Note: For those seeking more details on the real horrors of the transorbital lobotomy described in this tale, My Lobotomy by Howard Dully – which I first encountered as a late night NPR broadcast – is truly tragically horrifying.
Interesting Twist On Dual Timeline Historical Fiction. Over the course of 800+ books in the last three years alone, I’ve read quite a few dual timeline historical fiction books. Generally, one of the timelines is “current”, or at least mostly current – end of the 20th century at its oldest. Here, the “current” timeline is actually much older – the last months of WWII – and the “older” timeline is *much* older – 16th century. The poetic prose here highlights the idealized South of the pre-air conditioning era… and yet also doesn’t shy away from discussing some of its lower points, including both slavery and extrajudicial murders. (I intentionally don’t use a particular “l” word there, as it generally has connotations that do not apply in the particular situation in the book.) All of this is wrapped around the mysterious Dare stones and how so many of them could be judged to be fake… except the first one, Eleanor Dare’s stone and the tale therein inscribed isn’t necessarily so easily dismissed. The care Brock takes to show an atypical yet also completely realistic and plausible tale of what happened and why to Ms. Dare is quite remarkable, and indeed this shines through in the variety of other situations portrayed in this book as well. It quickly becomes readily apparent that Ms. Brock is a Southern storyteller of the best form – one that doesn’t excuse the atrocities of our past, yet one that also respects the real and vibrant cultures of the era, showing that even while misguided on particular points, the overall people were not the monsters many non-Southern (or even Southern of particular political persuasions) writers portray them as. Truly a remarkable work in so many ways, and very much recommended.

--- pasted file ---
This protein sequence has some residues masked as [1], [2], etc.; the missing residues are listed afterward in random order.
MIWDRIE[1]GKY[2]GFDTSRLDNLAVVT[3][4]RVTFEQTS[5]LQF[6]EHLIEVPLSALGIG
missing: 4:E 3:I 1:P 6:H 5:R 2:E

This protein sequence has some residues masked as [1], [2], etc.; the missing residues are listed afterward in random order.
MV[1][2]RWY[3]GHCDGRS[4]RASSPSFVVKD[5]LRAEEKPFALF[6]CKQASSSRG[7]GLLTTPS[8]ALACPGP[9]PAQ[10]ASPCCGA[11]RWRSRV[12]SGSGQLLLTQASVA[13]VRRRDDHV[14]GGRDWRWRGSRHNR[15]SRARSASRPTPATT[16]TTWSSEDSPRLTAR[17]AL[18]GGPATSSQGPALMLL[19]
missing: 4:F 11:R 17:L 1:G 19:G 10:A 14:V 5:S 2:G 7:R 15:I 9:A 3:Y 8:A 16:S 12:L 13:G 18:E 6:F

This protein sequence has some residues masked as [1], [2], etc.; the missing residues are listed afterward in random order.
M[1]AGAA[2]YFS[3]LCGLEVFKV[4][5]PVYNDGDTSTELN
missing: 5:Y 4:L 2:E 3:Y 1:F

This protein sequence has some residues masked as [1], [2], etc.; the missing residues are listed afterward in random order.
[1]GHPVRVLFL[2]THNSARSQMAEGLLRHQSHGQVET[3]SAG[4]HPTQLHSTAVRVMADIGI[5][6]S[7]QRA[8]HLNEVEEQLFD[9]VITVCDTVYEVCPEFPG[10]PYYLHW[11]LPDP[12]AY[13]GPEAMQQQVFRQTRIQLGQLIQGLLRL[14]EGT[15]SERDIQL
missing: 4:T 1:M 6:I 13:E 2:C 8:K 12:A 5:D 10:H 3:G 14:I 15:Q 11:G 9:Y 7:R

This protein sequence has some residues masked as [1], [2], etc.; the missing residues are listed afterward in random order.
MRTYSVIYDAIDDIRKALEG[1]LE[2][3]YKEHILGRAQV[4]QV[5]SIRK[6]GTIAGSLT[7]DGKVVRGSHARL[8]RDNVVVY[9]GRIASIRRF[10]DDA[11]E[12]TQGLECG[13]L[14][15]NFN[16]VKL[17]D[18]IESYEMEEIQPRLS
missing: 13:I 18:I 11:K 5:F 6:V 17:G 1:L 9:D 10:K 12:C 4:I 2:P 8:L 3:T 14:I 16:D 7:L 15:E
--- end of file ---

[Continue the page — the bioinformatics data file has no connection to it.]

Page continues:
For this blog tour, we’re looking at a solid yet unexpected entry in this great police procedural series set in the Outer Banks of North Carolina. For this blog tour, we’re looking at The Lighthouse Girls by BR Spangler.